Art Forms in Nature, Karl Blossfeldt,
The Harrington Street Arts Centre, Calcutta
Inside the tram
The government is downplaying it ahead of Xi Jinping’s visit, but Chinese incursion in Ladakh is real. It’s been two years since we wrote this, but it seems little has changed.
Broadway Hotel, Chandni Chowk, Calcutta
Hatibagan, Calcutta, 2014
What goes on in old buildings
The streets of Bhowanipore that we’ve become so familiar with over the last three months seem different today. Maybe we just see them differently on the eve of our departure. The shopkeepers are early; the shops are getting ready for the Puja. Frenzied whitewashes, frantic renovations; continuous drilling, hammering and sawing. Much hustle-bustle all round.
Every morning, the storekeepers wash the pavement outside their stores, some perform pujas inside their stores. Others dutifully take off their footwear and say a prayer in front of the little temple on the pavement. A priest comes in the morning, washes the idols, performs a quick puja, blesses the gathering, collects money, lights a few incense sticks and after ringing the bell a few quick times, leaves hurriedly, perhaps to the next temple.
Going to the metro, we have the cigarette shops first, followed by the bookstores. Then a few stationers and a long line of jewellers. A couple of phone repairing shops, and then the vegetable sellers. The next lot is occupied by the fish sellers in the morning who on their way out in the afternoon wash the place clean, trying to drive out the stench from the pavements. The food vendors then come in and sit there, with their boiling kadhais of oil in which float helpless pieces of fritters that soon transform into monstrous pieces of deep fries.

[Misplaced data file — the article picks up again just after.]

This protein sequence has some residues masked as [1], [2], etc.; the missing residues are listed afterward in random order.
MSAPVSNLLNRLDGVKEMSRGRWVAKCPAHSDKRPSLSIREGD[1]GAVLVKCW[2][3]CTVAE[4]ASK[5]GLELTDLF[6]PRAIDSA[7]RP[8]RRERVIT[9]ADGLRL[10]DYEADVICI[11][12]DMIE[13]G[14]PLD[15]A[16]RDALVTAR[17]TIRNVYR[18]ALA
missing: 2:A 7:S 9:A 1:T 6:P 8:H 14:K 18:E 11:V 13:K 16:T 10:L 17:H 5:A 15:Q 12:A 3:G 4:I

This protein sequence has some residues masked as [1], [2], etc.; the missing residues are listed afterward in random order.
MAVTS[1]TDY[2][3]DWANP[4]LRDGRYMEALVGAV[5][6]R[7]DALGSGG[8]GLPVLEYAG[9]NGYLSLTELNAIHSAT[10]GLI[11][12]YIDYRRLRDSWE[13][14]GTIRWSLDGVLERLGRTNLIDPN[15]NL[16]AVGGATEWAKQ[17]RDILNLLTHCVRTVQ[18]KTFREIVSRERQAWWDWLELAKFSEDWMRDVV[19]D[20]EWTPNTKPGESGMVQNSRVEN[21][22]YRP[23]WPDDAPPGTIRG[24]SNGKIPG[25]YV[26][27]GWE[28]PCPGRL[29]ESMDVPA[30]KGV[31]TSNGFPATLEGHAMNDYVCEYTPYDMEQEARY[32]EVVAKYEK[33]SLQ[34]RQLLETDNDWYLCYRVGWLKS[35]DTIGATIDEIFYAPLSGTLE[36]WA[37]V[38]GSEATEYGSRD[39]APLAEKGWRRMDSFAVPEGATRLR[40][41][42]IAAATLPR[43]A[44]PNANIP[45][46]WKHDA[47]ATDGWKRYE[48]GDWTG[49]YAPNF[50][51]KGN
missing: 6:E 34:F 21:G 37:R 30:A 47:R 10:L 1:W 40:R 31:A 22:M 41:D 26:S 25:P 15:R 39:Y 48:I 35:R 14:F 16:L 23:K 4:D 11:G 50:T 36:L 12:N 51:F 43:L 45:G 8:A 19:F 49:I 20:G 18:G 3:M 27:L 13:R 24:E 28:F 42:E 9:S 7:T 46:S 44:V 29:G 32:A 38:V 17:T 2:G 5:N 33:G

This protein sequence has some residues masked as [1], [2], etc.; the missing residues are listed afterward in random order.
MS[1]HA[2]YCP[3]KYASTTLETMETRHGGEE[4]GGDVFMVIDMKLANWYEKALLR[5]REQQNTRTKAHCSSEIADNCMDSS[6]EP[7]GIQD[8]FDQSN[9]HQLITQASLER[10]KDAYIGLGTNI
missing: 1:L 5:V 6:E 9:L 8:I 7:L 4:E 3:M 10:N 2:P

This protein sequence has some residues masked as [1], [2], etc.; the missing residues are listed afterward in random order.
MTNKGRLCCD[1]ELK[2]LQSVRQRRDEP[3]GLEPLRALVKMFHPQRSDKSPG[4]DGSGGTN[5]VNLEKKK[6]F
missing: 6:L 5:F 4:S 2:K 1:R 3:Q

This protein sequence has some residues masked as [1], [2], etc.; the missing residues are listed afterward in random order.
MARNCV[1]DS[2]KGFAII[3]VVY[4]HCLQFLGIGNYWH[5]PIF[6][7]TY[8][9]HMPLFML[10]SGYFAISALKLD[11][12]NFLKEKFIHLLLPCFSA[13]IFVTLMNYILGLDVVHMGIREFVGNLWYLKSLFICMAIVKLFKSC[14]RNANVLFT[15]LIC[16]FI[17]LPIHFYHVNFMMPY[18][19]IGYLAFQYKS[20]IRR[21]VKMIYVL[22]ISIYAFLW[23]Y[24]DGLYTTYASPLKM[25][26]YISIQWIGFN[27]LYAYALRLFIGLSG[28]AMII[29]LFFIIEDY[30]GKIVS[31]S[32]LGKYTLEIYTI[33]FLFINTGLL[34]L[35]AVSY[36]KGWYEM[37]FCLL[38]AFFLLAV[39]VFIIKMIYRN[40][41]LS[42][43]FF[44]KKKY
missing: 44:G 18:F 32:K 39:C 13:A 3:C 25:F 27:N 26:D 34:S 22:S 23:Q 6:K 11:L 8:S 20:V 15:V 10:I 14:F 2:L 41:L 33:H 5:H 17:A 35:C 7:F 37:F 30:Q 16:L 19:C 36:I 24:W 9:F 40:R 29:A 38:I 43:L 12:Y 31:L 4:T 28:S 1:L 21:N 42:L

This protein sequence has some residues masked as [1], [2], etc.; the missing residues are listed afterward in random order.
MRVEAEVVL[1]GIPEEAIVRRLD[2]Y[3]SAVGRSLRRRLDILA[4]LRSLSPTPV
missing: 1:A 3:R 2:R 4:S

Coming out of the metro we have the eateries first, their patrons crowding the pavement; then come the small fruit sellers whose arrangement is punctuated by a few flower sellers. Then come the cloth stores and the bag sellers. There’s this handsome shopkeeper who helps his young employees set up the inflated lower halves of rubber human dummies. The teenage employees mischievously caress the pelvic region of these dummies when he’s not looking. The tea sellers, more stationers and fruit sellers come next. This is where we cross the street.
Some days we buy a guava, an apple, or a banana to eat on the way. Not today. We are leaving. Bhowanipore and its crowd will be missed.
We swear these guys are better than in the video.
Perhaps women’s empowerment is not taking out morchas on the Janpath, perhaps it’s sitting beside the driver in a shared autorickshaw. Perhaps women’s empowerment is not having Pink Coaches in the metro, perhaps it’s undertaking a bumpy ride jostling with sweaty males. Perhaps women’s empowerment is not dressing up for discos, perhaps it’s sitting in a men’s bar smoking and drinking as if no one’s watching you. Perhaps women’s empowerment is not instagramming sitting in cool cafes, perhaps it’s sweating it out at the vegetable markets. Perhaps women’s empowerment is not Delhi, perhaps it’s Calcutta.
The lakes at night.
'Aap ice lenge?'
'Nahin, rahne deejiye.'
'Achha ice hai, hum ghar pe banaate hain. Baaki jagahon jaisa nahin… koi koi to morgue se bhi laate hain. Doon ice?'
'Will you have ice?'
'It's hygienic. we make it at home. Not like elsewhere… some even get it from the morgue. Will you have some?'
At the fish market